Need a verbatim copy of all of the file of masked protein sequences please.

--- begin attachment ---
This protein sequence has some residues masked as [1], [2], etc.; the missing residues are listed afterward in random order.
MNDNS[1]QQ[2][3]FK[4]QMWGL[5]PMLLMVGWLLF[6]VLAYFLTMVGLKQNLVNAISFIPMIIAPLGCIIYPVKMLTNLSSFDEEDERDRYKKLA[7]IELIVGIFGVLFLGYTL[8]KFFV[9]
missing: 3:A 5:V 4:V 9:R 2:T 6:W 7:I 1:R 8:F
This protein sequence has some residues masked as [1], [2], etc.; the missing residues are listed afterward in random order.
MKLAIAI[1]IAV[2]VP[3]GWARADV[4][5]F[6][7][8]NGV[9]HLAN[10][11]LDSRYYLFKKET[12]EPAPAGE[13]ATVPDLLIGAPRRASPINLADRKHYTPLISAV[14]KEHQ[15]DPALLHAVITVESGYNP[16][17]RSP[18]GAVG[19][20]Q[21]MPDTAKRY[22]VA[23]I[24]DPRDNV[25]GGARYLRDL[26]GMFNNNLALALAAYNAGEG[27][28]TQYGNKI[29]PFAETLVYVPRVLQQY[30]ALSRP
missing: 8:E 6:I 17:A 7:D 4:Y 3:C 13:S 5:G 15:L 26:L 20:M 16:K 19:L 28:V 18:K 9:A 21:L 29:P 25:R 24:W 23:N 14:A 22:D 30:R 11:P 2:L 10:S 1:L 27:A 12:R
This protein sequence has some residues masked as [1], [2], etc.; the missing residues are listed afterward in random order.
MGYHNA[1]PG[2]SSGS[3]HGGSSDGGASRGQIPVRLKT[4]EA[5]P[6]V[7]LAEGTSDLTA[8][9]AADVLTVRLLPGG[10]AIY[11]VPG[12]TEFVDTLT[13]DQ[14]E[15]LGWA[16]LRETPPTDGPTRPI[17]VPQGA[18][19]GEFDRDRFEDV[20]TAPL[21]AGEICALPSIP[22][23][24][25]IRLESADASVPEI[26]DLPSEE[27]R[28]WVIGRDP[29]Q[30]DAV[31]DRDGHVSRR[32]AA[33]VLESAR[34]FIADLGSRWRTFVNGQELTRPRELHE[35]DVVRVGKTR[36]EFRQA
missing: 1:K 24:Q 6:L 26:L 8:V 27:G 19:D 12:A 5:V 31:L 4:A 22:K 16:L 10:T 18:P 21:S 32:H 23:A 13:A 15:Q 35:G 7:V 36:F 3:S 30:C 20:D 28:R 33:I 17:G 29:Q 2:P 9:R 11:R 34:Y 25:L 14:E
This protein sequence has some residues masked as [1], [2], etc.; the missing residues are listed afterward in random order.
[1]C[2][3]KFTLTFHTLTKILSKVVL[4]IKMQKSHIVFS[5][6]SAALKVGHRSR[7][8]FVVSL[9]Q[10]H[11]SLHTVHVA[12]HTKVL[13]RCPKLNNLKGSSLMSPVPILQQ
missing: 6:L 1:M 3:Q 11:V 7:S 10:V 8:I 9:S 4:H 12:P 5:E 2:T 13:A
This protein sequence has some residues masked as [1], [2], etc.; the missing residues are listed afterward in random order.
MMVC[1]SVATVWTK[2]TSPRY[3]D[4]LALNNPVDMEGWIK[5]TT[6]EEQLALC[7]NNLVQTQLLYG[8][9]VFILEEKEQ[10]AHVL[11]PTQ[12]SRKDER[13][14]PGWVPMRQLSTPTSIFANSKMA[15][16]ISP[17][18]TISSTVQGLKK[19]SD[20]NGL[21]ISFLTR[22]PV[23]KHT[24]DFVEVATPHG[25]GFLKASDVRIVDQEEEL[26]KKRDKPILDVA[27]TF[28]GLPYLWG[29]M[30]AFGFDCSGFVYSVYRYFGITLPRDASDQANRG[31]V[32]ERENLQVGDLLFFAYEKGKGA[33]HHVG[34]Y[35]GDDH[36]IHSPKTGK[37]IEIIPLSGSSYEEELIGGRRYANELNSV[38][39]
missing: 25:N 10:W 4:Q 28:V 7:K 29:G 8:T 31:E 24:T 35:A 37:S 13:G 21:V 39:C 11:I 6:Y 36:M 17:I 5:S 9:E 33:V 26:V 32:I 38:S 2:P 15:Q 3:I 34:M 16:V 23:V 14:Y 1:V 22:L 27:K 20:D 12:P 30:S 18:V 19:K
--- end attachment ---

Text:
This protein sequence has some residues masked as [1], [2], etc.; the missing residues are listed afterward in random order.
MNDNS[1]QQ[2][3]FK[4]QMWGL[5]PMLLMVGWLLF[6]VLAYFLTMVGLKQNLVNAISFIPMIIAPLGCIIYPVKMLTNLSSFDEEDERDRYKKLA[7]IELIVGIFGVLFLGYTL[8]KFFV[9]
missing: 3:A 5:V 4:V 9:R 2:T 6:W 7:I 1:R 8:F
This protein sequence has some residues masked as [1], [2], etc.; the missing residues are listed afterward in random order.
MKLAIAI[1]IAV[2]VP[3]GWARADV[4][5]F[6][7][8]NGV[9]HLAN[10][11]LDSRYYLFKKET[12]EPAPAGE[13]ATVPDLLIGAPRRASPINLADRKHYTPLISAV[14]KEHQ[15]DPALLHAVITVESGYNP[16][17]RSP[18]GAVG[19][20]Q[21]MPDTAKRY[22]VA[23]I[24]DPRDNV[25]GGARYLRDL[26]GMFNNNLALALAAYNAGEG[27][28]TQYGNKI[29]PFAETLVYVPRVLQQY[30]ALSRP
missing: 8:E 6:I 17:A 7:D 4:Y 3:C 13:S 5:G 15:L 26:L 20:M 16:K 19:L 28:V 18:K 9:A 21:L 29:P 25:R 24:W 23:N 14:A 22:D 30:R 11:P 2:L 10:S 1:L 27:A 12:R
This protein sequence has some residues masked as [1], [2], etc.; the missing residues are listed afterward in random order.
MGYHNA[1]PG[2]SSGS[3]HGGSSDGGASRGQIPVRLKT[4]EA[5]P[6]V[7]LAEGTSDLTA[8][9]AADVLTVRLLPGG[10]AIY[11]VPG[12]TEFVDTLT[13]DQ[14]E[15]LGWA[16]LRETPPTDGPTRPI[17]VPQGA[18][19]GEFDRDRFEDV[20]TAPL[21]AGEICALPSIP[22][23][24][25]IRLESADASVPEI[26]DLPSEE[27]R[28]WVIGRDP[29]Q[30]DAV[31]DRDGHVSRR[32]AA[33]VLESAR[34]FIADLGSRWRTFVNGQELTRPRELHE[35]DVVRVGKTR[36]EFRQA
missing: 1:K 24:Q 6:L 26:L 8:V 27:G 19:D 12:A 5:V 31:L 4:A 22:K 16:L 10:T 18:P 21:S 32:H 23:A 13:A 15:Q 35:G 7:V 36:F 3:S 30:C 20:D 28:R 33:I 17:G 29:Q 2:P 9:R 11:R 34:Y 25:L 14:E
This protein sequence has some residues masked as [1], [2], etc.; the missing residues are listed afterward in random order.
[1]C[2][3]KFTLTFHTLTKILSKVVL[4]IKMQKSHIVFS[5][6]SAALKVGHRSR[7][8]FVVSL[9]Q[10]H[11]SLHTVHVA[12]HTKVL[13]RCPKLNNLKGSSLMSPVPILQQ
missing: 6:L 1:M 3:Q 11:V 7:S 10:V 8:I 9:S 4:H 12:P 5:E 2:T 13:A
This protein sequence has some residues masked as [1], [2], etc.; the missing residues are listed afterward in random order.
MMVC[1]SVATVWTK[2]TSPRY[3]D[4]LALNNPVDMEGWIK[5]TT[6]EEQLALC[7]NNLVQTQLLYG[8][9]VFILEEKEQ[10]AHVL[11]PTQ[12]SRKDER[13][14]PGWVPMRQLSTPTSIFANSKMA[15][16]ISP[17][18]TISSTVQGLKK[19]SD[20]NGL[21]ISFLTR[22]PV[23]KHT[24]DFVEVATPHG[25]GFLKASDVRIVDQEEEL[26]KKRDKPILDVA[27]TF[28]GLPYLWG[29]M[30]AFGFDCSGFVYSVYRYFGITLPRDASDQANRG[31]V[32]ERENLQVGDLLFFAYEKGKGA[33]HHVG[34]Y[35]GDDH[36]IHSPKTGK[37]IEIIPLSGSSYEEELIGGRRYANELNSV[38][39]
missing: 25:N 10:W 4:Q 28:V 7:K 29:G 8:T 31:E 24:T 35:A 37:S 13:G 21:V 39:C 11:I 6:Y 36:M 17:I 5:S 9:E 33:V 26:V 32:I 38:S 2:P 15:Q 3:I 34:M 16:V 23:V 14:Y 1:V 22:L 27:K 20:D 12:P 30:S 18:V 19:K